Aubrey Barnes: The Black and White of Faith

“Not to be offensive, but you’ve heard of slavery, right?” 
He typed in response to my profession of faith.

Social media really is a wild place. I’ve come to believe it sometimes gives people a seeming strength and illusion. We don’t have to be accountable to anyone in our conversations. We can comment some subjective thought, and if enough people share that thought, it all of a sudden becomes truth. 

I believe that is the spirit in which this individual made the above comment in a brief conversation about faith, and where it fits in Black communities. Mind you, not to play colorism, but to more so point at irony; the fellow identifies as a “White” male. When I say “White,” I am more pointing at an “idea” than I am a person. “White” and “Black,” as real as they may be, are at the end of the day, labels that carry a certain idea about them. Which is worth pointing out in this conversation. 

When it comes to the conversation of where faith fits from the western perspective, there’s an important aspect of race that should be a component of discussion, yet I have rarely seen it brought to the table. That being the narrative of what has been termed the “Black” church. 

If you’ve always had the privilege of being seen as creator, and never canvas
How can you expect to understand how it feels to be under heavy strokes of a
plagiarized picture that illustrates a false narrative…
Without even citing original source?

Just for sake of conversation, before my career in education and art, I was going to school to obtain my church planting license. So with such a position considered, a lot of my preparation entailed bible study, theology study, and observing church history as well. This existed for a span of about six or seven years; from youth ministry to preaching on selected Sundays. I grew up in a heavily faith influenced family as well. 

So I speak from a sense of objectivity when I speak of religion. Mind you, that don’t mean my perspective is monolithic. It’s just part of a narrative I both experienced and observed. In this context, that observed experience is the various ways in which faith is perceived in different narratives. 

Being someone who holds value in the wisdom and truths of various spiritual practices and religious beliefs, one thing I am always reminded is that, specifically Christianity,  there is more nuance than we’d like to wrestle with. Christianity, at its roots, has been used to cause much bloodshed. Has been used to create and justify division. It continues to be backbone to political views that are dehumanizing. And if we’re honest with history, has been used as a vehicle for the progress of folks who identify as “White” and more privileged than most, than it has been for those who do not have that privilege, as we as those who do not identify as “White.”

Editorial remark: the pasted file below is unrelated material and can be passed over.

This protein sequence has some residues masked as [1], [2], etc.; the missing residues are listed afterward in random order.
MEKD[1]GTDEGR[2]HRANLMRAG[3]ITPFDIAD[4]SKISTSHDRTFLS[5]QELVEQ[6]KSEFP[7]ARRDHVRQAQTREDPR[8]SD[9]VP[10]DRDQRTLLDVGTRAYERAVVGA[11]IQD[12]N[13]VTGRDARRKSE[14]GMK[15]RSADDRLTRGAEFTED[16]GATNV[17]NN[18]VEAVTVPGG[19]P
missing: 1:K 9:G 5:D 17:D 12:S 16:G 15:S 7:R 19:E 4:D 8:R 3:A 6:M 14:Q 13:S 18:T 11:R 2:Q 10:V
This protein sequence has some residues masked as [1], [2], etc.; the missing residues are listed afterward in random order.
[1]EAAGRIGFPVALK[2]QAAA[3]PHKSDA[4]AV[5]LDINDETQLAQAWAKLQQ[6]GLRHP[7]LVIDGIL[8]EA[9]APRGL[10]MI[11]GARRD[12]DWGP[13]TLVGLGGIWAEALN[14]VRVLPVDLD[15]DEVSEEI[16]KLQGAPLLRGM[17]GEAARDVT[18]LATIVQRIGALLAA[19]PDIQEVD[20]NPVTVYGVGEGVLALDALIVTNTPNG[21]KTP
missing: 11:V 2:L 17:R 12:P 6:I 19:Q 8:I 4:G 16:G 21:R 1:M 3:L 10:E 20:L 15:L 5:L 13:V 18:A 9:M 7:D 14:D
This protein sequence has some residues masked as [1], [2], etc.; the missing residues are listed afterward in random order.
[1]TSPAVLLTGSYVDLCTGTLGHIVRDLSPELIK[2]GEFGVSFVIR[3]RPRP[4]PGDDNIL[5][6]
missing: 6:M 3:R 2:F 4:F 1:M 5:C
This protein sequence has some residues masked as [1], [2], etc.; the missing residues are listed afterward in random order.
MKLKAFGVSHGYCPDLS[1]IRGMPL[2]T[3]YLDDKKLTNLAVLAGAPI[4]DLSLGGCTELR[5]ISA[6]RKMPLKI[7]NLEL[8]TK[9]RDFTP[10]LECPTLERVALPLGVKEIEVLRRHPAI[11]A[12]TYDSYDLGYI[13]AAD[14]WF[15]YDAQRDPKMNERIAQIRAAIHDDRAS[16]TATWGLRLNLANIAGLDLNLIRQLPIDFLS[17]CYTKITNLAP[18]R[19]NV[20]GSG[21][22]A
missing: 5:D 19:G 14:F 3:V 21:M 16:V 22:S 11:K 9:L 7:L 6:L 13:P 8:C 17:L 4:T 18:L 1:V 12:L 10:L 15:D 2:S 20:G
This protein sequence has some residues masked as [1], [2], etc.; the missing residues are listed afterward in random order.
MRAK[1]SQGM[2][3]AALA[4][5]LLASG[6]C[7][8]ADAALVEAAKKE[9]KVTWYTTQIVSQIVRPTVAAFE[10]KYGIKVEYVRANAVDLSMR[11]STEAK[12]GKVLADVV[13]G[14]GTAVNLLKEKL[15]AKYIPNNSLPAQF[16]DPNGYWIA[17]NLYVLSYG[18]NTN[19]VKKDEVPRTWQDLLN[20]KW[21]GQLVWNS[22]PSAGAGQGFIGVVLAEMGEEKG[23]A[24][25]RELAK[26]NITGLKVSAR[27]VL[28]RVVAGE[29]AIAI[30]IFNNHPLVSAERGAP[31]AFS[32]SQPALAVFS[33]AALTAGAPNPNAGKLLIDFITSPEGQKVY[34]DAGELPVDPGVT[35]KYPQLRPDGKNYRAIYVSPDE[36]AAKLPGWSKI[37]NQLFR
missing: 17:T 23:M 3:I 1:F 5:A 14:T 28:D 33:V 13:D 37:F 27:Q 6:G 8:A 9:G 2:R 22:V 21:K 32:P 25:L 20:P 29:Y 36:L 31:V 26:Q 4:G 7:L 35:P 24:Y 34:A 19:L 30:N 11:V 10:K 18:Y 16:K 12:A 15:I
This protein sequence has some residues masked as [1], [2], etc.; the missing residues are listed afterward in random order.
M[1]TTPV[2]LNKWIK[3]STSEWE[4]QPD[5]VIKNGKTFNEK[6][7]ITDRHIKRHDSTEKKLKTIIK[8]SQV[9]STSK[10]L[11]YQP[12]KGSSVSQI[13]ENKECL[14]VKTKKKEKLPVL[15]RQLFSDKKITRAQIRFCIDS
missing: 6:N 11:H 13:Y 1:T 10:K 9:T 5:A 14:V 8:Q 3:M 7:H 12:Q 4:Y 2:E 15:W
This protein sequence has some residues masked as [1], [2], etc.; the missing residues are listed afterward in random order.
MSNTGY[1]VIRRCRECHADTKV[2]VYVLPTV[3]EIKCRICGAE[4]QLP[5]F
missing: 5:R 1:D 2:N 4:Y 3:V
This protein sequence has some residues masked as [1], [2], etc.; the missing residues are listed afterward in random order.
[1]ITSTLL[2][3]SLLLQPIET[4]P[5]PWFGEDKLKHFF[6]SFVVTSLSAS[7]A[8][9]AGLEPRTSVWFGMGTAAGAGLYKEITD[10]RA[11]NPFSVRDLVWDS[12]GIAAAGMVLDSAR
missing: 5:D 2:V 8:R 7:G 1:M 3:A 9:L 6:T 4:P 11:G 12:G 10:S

What this does is make a narrative monolithic. It makes Jesus White and only White. It makes the conversation of faith start with slave boats, and not with Africa. It makes the world of Christianity only belonging to people who are White, and not cultures who were rooted in spiritual practices long before colonization did what it does. Black churches can’t even have their own narrative, because it is seen as a “White man’s religion.” 

Which, again, has truth in it. But again, things are more nuanced than we want them to be. The nuance being the recognition of how faith has played in the protest of the Martin Luther Kings. That compelled churches to unite arm in arm in their marches, singing gospel songs of Reverend James Cleveland as if affirmations. Where faith was used as sword against one, it was also used as shield against other. 

Where we should critique the “sword,” unlearn its ways, we should also have the wisdom to recognize when it is shield. Not a shield as merely a “defending” tool, but an energy that pushes back. fights. resists. Has resisted for years. And will resist for years to come. These are the narratives of underprivileged communities. The narratives are worth hearing rather than rejecting. If you find yourself thinking of “slavery” whenever you hear “Christ,” you may have only heard the narrative we’re conditioned to Learn.

That don’t sound like slavery to you?
As if you’ve possibly confined yourself to this country’s conditioned certainty for so long
That you’ve never considered stepping outside to see the stars?

Excerpts from Poem “Stars of Mizak.”
From “It is Good, It is Written” and “Aubizms II”
By Aubrey Barnes